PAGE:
It was a completely foreign concept to everyone. Officials from various agencies weren’t familiar with whitewater recreation or the lifestyle benefits of an accessible river. But the Springfield Conservancy District, which manages Buck Creek, was on board, although hesitant about things like liability, management, and funding.

What were the biggest challenges?  

Buck Creek runs right through downtown and the heart of our community's park system, but it was a neglected and abused waterway with hazardous dams. The permit process to make improvements was extremely slow. It took five years of back and forth in design, environmental studies, and more. We also added extensive bank clearing and terracing to provide access and draw people down to the water’s edge. During construction, a lot of people stopped to comment that they didn’t even know there was a river running through town.

Once construction was complete, the Army Corps of Engineers was able to visualize the benefits of the project and we were able to negotiate weekend releases from mid-September through November each fall.  

How was the climbing area built?  

In 2003, I met with the president of the Masonic community, the land owners for the cliffs on the north side of the Mad River Gorge, to discuss reestablishing access to the climbing area. There had been a death there in 1996 and state troopers had shut down the parking along Route 68 to prevent access. After a decade of meetings with various officials and very little progress another opportunity presented itself: An abandoned trailer park on top of the south side cliffs went into foreclosure.

Kevin and I approached the Clark County Parks Department and the Land Bank about acquiring the land and creating access to the cliffs on the south side, a seldom used climbing area because of its difficulty and shade. We brought in the Access Fund and the Ohio Climbers Coalition to partner with the CCPD.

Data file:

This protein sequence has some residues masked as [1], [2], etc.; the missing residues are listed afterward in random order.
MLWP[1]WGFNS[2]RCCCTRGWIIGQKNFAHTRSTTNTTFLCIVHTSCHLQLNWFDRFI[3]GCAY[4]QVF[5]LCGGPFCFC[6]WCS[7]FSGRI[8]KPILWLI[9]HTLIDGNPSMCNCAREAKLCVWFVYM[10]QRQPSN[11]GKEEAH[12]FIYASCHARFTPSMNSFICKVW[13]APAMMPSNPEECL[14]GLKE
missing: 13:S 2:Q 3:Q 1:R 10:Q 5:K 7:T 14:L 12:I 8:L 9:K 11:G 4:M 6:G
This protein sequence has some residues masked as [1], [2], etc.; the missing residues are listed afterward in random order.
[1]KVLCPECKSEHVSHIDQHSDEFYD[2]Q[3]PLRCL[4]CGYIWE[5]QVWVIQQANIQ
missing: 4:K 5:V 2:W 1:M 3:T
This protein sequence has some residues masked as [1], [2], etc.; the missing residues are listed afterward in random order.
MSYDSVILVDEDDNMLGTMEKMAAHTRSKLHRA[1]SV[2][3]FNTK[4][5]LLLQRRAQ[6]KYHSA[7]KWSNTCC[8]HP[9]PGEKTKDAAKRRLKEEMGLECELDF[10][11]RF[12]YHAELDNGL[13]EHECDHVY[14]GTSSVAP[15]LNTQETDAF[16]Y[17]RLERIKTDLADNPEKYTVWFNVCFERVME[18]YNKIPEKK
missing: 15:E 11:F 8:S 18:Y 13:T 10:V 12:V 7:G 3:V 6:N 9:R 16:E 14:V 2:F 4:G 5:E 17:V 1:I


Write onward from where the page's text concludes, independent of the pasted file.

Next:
As it stands now, the entire south side has been acquired, access trails have been improved, and belay platforms have been built, with the existing 38 or so routes re-bolted and about three dozen more established, along with numerous bouldering routes. We’ve also cleaned up several hundred thousand pounds of trash through community clean-ups.

We’ve also come full circle and the north side land has been acquired (by the same group) from the Masonic community. Coming in the future: an access road for emergencies and a pedestrian bridge across the Mad River for flow between the two sides. It took a while, but now it’s a fantastic, quickly accessible climbing park.

Any advice for other folks trying to do something similar in their community? 

Persistence pays off—it can be difficult and take many years to pull off a project. Keep digging; there are many like-minded individuals out there. You just have to find them and combine efforts. 

How does it feel to see people paddling and climbing in places you helped develop?  

I love to see the outdoor recreation community here grow and see Springfield getting the attention it deserves. It’s great to have these amenities within a five-minute drive or bike ride. I appreciate it more each day as my family—including my wife Molly and kids Cindy Lou,16, Lane, 14, and River, 12—are living a great life.  

Want to make a shameless plug for Mother Stewart's Brewing? 

Mother Stewart's has found a nice groove as a community hub for Springfield. I love to hear about other people’s adventures as they stop by the brewery (co-owned by the brothers) after their climb or paddle.

All articles are for general informational purposes.  Each individual’s needs, preferences, goals and abilities may vary.  Be sure to obtain all appropriate training, expert supervision and/or medical advice before engaging in strenuous or potentially hazardous activity.